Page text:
By Jean-Marc MEGNIN,
Few people know and details are hard to come by but it’s official: after testing out the Chinese market for three years via virtual store Tmall, Costco, the world’s second biggest distributor, is to open its first brick-and-mortar warehouse store in the Pudong area of Shanghai. This scoop came in from Stéphane Joly in Shanghai, Vice President at Altavia Asia, but has been backed up by an “exclusive” article we found on Chinese site Yicai Global which confirms the news.
When entering China in November 2014, giant Costco was initially cautious, having learnt the lessons of other retailers such as Walmart who, having thought they could simply apply their US model to the Chinese context, paid the price. In 2014, Costco decided for the first time in its history to enter a country “top-down” and online only without its famous warehouse store concept reserved for card members.
By opening a virtual store on Tmall, a platform with 450,000,000 active customers, Costco was acknowledging that implementing its conventional concept could prove costly and unproductive given its limited knowledge of Chinese culture and how it could push its range which was mostly developed from its US counterpart, not to mention its profitable yet strict business model and product import restrictions. Costco also avoided these issues by showcasing its own food brand Kirkland.
Legend has it that Costco had more than 1,300,000 page views on the day it opened its virtual store, that 40% of items were sold out within the first few days and that it had soon done millions of dollars of business. You could say it was a success. Look at the “official” Costco store on Tmall today and the range is pretty comprehensive with clothing, kitchenware, baby products and own brands alongside a few well-known brands such as Lays and Ritz.
So Costco is ready…
Its approach has proved to be shrewd as little by little it has been able to build data and awareness of its Chinese customers’ habits before making the decision to open a brick-and-mortar store in the country. Which is apparently scheduled for 2018. Land has been bought so construction is likely to begin soon.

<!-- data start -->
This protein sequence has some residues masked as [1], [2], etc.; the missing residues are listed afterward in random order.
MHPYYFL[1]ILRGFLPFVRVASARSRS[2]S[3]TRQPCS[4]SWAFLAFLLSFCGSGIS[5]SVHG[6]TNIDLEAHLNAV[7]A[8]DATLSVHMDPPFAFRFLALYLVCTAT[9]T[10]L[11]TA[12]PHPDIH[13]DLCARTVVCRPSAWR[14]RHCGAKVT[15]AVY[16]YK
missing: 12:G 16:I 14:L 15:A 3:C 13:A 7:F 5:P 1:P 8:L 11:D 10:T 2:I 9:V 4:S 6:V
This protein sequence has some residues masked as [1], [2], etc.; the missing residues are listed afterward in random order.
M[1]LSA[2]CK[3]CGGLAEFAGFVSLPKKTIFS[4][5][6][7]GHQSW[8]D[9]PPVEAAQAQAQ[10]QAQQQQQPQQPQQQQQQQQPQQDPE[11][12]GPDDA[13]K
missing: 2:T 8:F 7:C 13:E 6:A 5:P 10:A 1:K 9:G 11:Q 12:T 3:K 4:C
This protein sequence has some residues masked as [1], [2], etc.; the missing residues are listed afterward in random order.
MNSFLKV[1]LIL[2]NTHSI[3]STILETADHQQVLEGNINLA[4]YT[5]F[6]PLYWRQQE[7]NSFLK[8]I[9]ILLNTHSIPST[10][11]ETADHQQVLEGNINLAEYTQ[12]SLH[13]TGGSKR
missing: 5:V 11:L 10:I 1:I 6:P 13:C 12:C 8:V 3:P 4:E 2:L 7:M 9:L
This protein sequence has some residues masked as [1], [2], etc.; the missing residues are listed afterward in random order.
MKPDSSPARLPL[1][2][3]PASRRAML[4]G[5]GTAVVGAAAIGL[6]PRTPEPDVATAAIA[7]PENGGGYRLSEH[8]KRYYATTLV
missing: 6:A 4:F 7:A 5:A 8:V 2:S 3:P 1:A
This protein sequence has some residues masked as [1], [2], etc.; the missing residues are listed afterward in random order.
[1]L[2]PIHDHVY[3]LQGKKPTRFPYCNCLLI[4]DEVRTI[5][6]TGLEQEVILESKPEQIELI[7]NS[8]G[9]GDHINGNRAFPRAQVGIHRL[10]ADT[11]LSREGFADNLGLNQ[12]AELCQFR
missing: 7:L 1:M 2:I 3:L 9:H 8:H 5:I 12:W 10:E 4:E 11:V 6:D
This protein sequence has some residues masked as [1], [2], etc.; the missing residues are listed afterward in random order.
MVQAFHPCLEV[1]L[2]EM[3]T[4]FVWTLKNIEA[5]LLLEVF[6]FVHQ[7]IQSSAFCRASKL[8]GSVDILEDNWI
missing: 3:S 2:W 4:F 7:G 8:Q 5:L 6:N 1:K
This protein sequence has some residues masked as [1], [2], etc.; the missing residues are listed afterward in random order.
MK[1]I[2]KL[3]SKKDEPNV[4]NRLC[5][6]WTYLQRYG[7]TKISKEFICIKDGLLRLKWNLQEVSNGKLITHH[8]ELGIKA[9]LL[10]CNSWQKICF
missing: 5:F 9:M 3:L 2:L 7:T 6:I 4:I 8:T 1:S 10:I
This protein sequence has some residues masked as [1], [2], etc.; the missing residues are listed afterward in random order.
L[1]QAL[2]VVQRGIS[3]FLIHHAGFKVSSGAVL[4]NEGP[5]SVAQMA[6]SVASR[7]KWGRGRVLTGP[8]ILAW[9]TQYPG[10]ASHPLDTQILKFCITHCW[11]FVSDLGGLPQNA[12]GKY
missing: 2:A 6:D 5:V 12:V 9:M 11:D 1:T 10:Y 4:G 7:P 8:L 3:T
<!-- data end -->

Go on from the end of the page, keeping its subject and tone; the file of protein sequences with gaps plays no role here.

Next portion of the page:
Are the Chinese ready to pay to be Costco members? “Yes, if they understand that after two in-store payments the membership cost is already worth it,” says Stéphane Joly.
But one major question remains. Are the Chinese ready to pay for a membership card allowing them to buy at a warehouse store, a concept as yet unknown in the country, or will Costco make an exception? According to Yicai Global, this doesn’t look likely.
“I can’t see Costco making any exceptions to its principles: its business model is based on membership. This is what ensures it can keep prices aggressively low with margins apparently lower than 15%,” explains Stéphane Joly, “It would make no sense to make changes if the Chinese quickly realise that the cost of the card is covered after two in-store payments and “bargains” can be had thanks to the famous treasure hunt where jewellery worth $100,000 and Levi’s worth $29 can be found next to TVs and bird cages. The bazaar feel could suit China nicely…it’s going to work. Look at Costco’s success in Taiwan: it only has three stores and they are all in Taipei. It’s a big hit!”
Voila encore un argument majeur pour affirmer que s’il l’on veut s’implanter en Chine durablement, les solutions existent à condition de ne pas vouloir appliquer des formules ”toute faites’‘, qui ont, certes, peut-être connus des succès ailleurs dans le monde, mais qui ne tiennent pas compte du caractère très spécifique du marché chinois.
This is another reason why if companies want to enter the Chinese market in a sustainable way, there are ways to do so provided they don’t use turnkey solutions. These may have enjoyed success elsewhere in the world but don’t take enough account of the characteristics of the Chinese market.
The other lesson to learn is that to succeed in the country against behemoths Alibaba, Tencent and JD.com, it’s worth seizing every opportunity to create shrewd local partnerships, even with the main local competition: this is the price you have to pay. Costco and Amazon have understood this in partnering early with Alibaba (both did so in 2014) and Walmart has recently paired up with JD.com.